Sam Asano's Let's Invent: Another look at the pet industry
In the past two weeks, I have written about the pet industry, which doesn’t seem to have experienced even a slight decline in revenue in the past 20 years. In fact, the growth has been about 6.6 percent a year since 1994, with revenue reaching nearly $60 billion this year. In 2015, revenue is expected to hit $67 billion-plus.
So your question is: “Where does $67 billion come from?” A company billing at $67 billion gross is a large enterprise. You 99 percent inventors must admire and study this industry if you are motivated to invent solutions to problems and make some profit. I strongly recommend that you do.
Look at shelves of supermarkets’ pet sections and visit various pet supply discount stores. (Discount? I haven’t experienced any significant discount at so-called discount houses, to tell you the truth.)
The pet industry’s health and sanitation standards for food items have to be far less stringent than those of food providers for human consumption, and I do not see any display print of ingredients or an expiration date on product packaging. The existence of those regulations alone must reduce profit margins in the manufacture and sale of people food, and it stands to reason that pet foods would enjoy larger margins because such regulations don’t have to be observed.
Now let’s take at detailed look at one item — a common can of people food compared with a can of dog food. From a few trips I made to supermarkets, it’s apparent that basic item prices of people food and dog food aren’t that much different. From that observation, I deduced that dog food has a higher profit margin than people food.
If you 99 percent inventors are interested in developing a product or two for the thriving pet industry, I suggest you make several visits to pet stores to observe the activities there. While going through the statistics of the pet industry, I was intrigued by the sales of vitamins and other food supplement products, whose growth rates are significant. It is true that people consider their pet to be a part of their family. They spend significant amounts on pet health care, and this shows up in a substantial increase in pet life span. This is coupled with pet owners’ desire for their pets to live longer, and thus vitamins/supplement products will continue to grow.
As for the life expectancy of dogs and cats, my opinion is that their requirements cannot be that different from those of humans. There are hundreds of holistic remedies available in many forms. By studying carefully what works for what type of health issue, you 99 percent inventors must be able to develop a health maintenance supplement.
There are other areas of the pet industry that may be easier to enter with your invention. The toy sector is the one where entry cost might be the lowest. However, unless the product is covered by a strong patent, I am afraid the profit margin may be less than desirable.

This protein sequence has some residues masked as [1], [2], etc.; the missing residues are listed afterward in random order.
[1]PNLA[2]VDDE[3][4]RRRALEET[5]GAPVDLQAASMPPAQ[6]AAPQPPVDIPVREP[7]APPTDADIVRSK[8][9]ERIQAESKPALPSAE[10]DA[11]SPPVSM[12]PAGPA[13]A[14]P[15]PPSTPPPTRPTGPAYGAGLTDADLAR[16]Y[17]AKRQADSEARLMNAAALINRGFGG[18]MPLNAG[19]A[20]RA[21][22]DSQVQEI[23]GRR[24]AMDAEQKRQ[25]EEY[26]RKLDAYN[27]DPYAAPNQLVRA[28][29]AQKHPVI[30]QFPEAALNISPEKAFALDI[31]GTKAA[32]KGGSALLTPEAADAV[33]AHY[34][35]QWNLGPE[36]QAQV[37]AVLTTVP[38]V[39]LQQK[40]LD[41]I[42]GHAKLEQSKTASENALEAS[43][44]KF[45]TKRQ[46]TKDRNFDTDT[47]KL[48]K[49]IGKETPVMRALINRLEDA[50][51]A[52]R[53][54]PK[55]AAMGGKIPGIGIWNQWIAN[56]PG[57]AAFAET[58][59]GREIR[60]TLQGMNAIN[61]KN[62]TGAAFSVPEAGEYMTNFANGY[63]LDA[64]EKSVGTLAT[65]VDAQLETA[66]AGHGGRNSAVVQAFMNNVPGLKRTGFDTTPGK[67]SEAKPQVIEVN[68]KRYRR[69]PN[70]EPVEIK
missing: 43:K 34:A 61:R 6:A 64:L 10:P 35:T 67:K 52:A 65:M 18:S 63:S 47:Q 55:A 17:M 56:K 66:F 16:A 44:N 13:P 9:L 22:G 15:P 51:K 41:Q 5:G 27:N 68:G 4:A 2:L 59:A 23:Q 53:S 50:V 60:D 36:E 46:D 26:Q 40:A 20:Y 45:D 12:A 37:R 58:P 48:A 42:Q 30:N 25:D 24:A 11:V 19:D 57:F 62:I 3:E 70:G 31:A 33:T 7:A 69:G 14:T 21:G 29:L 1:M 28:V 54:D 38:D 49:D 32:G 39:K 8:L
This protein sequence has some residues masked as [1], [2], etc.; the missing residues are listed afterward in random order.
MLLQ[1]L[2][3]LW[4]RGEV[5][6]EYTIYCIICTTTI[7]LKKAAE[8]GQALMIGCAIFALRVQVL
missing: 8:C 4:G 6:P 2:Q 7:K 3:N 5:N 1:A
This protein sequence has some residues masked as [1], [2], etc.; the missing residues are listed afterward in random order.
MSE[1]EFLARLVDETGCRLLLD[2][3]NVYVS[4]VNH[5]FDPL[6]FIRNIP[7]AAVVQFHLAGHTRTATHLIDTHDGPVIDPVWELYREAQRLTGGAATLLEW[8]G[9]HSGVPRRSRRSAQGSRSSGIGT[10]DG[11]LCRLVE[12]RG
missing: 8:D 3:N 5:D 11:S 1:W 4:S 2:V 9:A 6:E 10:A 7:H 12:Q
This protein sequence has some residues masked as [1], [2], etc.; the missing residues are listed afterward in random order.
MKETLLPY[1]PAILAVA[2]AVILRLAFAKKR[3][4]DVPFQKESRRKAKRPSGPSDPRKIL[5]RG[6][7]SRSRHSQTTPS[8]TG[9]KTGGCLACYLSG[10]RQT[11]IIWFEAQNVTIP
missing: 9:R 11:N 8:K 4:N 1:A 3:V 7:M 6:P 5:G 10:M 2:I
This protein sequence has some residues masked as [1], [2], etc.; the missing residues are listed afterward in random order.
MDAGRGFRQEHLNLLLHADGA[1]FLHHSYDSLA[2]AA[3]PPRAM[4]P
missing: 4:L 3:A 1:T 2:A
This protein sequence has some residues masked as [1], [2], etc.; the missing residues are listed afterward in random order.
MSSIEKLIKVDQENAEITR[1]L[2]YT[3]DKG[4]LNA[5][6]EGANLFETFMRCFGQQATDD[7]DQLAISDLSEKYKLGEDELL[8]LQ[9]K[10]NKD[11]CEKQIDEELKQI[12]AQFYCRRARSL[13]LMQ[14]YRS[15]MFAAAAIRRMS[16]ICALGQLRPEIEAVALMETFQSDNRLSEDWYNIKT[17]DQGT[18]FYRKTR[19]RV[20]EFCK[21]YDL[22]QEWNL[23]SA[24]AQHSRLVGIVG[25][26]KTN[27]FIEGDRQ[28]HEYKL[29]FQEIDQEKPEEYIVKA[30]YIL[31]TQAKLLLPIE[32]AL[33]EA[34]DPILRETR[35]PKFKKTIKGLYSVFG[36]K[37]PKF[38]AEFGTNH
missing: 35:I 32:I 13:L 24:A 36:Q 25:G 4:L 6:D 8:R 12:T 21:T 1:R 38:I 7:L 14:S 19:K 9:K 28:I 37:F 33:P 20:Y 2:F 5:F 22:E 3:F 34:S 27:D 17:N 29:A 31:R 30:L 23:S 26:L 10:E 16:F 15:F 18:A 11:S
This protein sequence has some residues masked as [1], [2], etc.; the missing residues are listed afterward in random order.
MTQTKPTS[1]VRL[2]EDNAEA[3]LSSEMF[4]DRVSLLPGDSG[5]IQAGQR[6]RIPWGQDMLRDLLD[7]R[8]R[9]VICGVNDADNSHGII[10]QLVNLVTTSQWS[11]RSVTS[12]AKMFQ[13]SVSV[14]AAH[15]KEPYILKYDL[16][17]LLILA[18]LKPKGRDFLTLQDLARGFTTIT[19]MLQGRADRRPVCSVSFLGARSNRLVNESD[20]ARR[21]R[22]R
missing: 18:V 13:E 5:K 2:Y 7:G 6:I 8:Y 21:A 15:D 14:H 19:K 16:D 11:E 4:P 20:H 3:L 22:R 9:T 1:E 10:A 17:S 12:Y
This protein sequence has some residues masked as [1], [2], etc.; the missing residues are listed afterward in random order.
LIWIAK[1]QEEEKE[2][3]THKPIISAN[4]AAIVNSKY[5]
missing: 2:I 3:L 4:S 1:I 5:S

One area that needs a good invention is related to dealing with animal waste, especially dog poop. Dog fouling has rapidly become a serious problem for many municipalities. Municipalities have been combating this problem by rewriting their regulations and ordinances. Most of these attempts simply prohibit dogs from entering certain areas. This in turn causes significant friction between municipal officials and residents.
The crux of the issue is that there is always that 1 percent of pet owners who do not follow the regulations and end up ruining things for the 99 percent of well-meaning, disciplined, law-abiding citizens.
I would like to get you 99 percent inventors to help with this. A few months ago, I mentioned Paris’ solution of vacuuming dog waste in the early morning. The name of the vacuum cleaner was Motocrotte or Caninette, and it was a modified Yamaha motorcycle with a built-in vacuum cleaner. This solution was used for many years, but in the end, it was suspended as not fully effective.
If you Google dog waste cleaner (or pickup), you will see many similar products. Almost all of them are shaped like a stick with a mechanical pickup tool at the end. My criticism for these types is that it isn’t light to carry around and is cumbersome when walking your dog. The majority of dog walkers use small plastic bags, and the only part that people dislike is the reaching down to pick up the waste.
Dog waste is a concern worldwide, as you know. It causes many complex municipality governance issues. The No. 1 problem is how to pick up the waste. The No. 2 problem is how to deal with it afterward.
Then there is the problem associated with dogs that are free to roam even though there is an owner watching. Dogs may poop where the owner cannot reach or doesn’t notice. Feces left in the park or streets contain E. coli bacteria, and that is harmful to humans.
Some municipalities have banned dog walkers from public parks, prompting complaints from residents. In fact, dogs are good for human health, and they help people as they age.
Therefore, walking dogs is a necessary activity for aging people.
So, 99 percent inventors, would you like to respond to my challenge? Email me with your ideas.
Shintaro “Sam” Asano of New Castle, who speaks and writes English as a second language, was named by MIT in 2011 as one of the 10 most influential inventors of the 20th century who’s improved our life. He is a businessman and inventor in the field of electronics and mechanical systems, and is credited as the original inventor of the portable fax machine. He developed a data tablet used in the retail point of sale to capture customer signatures when credit cards are used. Write to him at firstname.lastname@example.org.